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Pythium root rot

© Iowa State University

Pathogen(s) causing disease:

Pythium (multiple species)


Infected plants have dark areas extending up the stem several inches from the soil line. The diseased areas usually become translucent, soft and watery.


The fungi survive in soil and plant residue. When the soil is cool (50 to 59 F, 10 to 15 C) and wet, the bacteria commonly germinate.


Plant high-quality, crack-free seed capable of at least 85% germination in a warm or standard test and 70% in a cold test. Plant in warm soil (above 65 F, 18 C) that is well drained and fertile and well prepared. Where feasible, turn under weeds or cover crops several weeks before planting. Apply a seed treatment or soil-applied fungicide. Fungicide seed treatments will often increase emergence, especially when conditions do not favor seedling growth and development. Do not plant carryover seed. Avoid excessive irrigation for the first 10 to 15 days after planting.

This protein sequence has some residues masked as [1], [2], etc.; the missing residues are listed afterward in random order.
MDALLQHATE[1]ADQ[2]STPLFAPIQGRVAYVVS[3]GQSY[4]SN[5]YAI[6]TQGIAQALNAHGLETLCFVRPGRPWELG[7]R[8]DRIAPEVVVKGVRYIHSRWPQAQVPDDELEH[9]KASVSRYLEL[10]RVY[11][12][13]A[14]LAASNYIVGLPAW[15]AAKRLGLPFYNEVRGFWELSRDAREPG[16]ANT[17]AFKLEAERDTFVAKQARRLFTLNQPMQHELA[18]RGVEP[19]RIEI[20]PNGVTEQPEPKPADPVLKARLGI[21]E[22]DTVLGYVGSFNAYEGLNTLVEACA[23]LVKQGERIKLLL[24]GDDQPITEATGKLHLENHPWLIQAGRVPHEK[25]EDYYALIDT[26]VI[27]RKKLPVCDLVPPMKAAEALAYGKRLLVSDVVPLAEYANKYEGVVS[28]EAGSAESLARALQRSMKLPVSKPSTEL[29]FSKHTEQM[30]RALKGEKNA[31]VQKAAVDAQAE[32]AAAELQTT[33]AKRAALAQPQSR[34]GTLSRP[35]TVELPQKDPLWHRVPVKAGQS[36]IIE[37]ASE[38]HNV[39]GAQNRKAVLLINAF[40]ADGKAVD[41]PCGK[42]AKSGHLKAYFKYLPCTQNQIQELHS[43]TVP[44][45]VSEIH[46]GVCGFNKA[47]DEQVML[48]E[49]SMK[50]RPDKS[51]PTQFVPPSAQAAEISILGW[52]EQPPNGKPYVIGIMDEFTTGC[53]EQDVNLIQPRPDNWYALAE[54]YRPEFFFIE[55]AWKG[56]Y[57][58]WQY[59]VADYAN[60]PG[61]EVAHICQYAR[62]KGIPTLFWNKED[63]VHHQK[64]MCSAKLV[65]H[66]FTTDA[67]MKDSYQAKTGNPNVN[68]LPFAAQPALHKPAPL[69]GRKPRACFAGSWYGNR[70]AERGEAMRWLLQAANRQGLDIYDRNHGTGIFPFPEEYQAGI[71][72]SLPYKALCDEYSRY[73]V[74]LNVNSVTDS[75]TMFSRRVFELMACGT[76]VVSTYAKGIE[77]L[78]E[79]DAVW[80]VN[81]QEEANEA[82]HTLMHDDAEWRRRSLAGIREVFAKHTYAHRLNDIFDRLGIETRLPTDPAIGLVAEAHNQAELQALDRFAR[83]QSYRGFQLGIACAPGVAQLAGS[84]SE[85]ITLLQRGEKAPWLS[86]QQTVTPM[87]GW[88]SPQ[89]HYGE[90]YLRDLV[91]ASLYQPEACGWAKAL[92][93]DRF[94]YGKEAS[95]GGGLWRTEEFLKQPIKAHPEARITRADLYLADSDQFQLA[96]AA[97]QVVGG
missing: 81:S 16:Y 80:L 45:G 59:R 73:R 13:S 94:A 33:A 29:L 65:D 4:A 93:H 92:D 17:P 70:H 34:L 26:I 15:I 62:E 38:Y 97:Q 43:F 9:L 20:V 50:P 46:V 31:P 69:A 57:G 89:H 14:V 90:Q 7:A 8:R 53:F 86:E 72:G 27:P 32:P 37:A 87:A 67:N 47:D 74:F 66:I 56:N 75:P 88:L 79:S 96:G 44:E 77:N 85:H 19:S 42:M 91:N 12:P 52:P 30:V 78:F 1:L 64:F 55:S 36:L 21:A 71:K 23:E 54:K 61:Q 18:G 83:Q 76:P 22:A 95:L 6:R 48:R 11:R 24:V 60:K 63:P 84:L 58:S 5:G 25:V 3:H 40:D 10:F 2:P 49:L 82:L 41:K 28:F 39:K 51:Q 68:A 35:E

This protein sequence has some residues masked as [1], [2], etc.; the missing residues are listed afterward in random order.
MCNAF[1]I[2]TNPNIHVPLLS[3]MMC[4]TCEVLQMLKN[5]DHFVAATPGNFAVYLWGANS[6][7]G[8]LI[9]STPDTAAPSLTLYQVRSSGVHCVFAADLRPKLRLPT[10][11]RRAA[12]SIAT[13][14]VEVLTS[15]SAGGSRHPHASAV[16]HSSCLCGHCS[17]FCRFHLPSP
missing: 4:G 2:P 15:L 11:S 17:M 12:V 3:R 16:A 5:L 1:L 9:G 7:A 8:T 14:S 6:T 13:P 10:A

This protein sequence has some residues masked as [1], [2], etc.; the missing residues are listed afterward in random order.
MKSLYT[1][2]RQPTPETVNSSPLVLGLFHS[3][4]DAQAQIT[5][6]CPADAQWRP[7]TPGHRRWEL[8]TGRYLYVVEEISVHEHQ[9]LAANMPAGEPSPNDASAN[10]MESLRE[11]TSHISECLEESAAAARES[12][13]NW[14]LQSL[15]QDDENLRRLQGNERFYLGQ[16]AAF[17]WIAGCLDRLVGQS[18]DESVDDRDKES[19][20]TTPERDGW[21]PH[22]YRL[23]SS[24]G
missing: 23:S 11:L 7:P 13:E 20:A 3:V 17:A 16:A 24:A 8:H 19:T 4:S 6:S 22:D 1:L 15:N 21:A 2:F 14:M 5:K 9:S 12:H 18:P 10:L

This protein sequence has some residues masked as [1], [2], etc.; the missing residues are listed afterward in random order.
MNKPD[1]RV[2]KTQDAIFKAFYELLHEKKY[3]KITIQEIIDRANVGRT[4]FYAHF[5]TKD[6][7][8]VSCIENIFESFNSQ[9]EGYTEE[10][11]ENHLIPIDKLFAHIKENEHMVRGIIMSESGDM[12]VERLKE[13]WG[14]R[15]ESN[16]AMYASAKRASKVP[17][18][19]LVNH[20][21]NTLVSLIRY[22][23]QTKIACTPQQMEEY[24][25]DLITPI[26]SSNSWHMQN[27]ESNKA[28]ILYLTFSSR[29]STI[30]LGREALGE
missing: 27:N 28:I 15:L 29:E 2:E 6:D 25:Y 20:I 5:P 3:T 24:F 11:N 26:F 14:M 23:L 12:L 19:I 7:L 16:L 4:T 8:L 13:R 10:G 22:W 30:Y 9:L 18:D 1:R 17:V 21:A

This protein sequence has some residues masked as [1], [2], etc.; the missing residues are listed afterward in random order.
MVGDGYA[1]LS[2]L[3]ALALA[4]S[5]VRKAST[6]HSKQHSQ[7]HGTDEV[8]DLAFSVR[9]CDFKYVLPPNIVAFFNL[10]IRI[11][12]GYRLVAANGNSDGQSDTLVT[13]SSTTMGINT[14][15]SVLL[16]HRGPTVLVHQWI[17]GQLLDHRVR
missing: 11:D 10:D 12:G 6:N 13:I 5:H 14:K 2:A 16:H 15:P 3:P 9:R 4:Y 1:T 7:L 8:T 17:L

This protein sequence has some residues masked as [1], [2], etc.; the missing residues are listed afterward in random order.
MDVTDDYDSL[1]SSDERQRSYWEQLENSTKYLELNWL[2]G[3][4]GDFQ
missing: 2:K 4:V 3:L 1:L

U of IL

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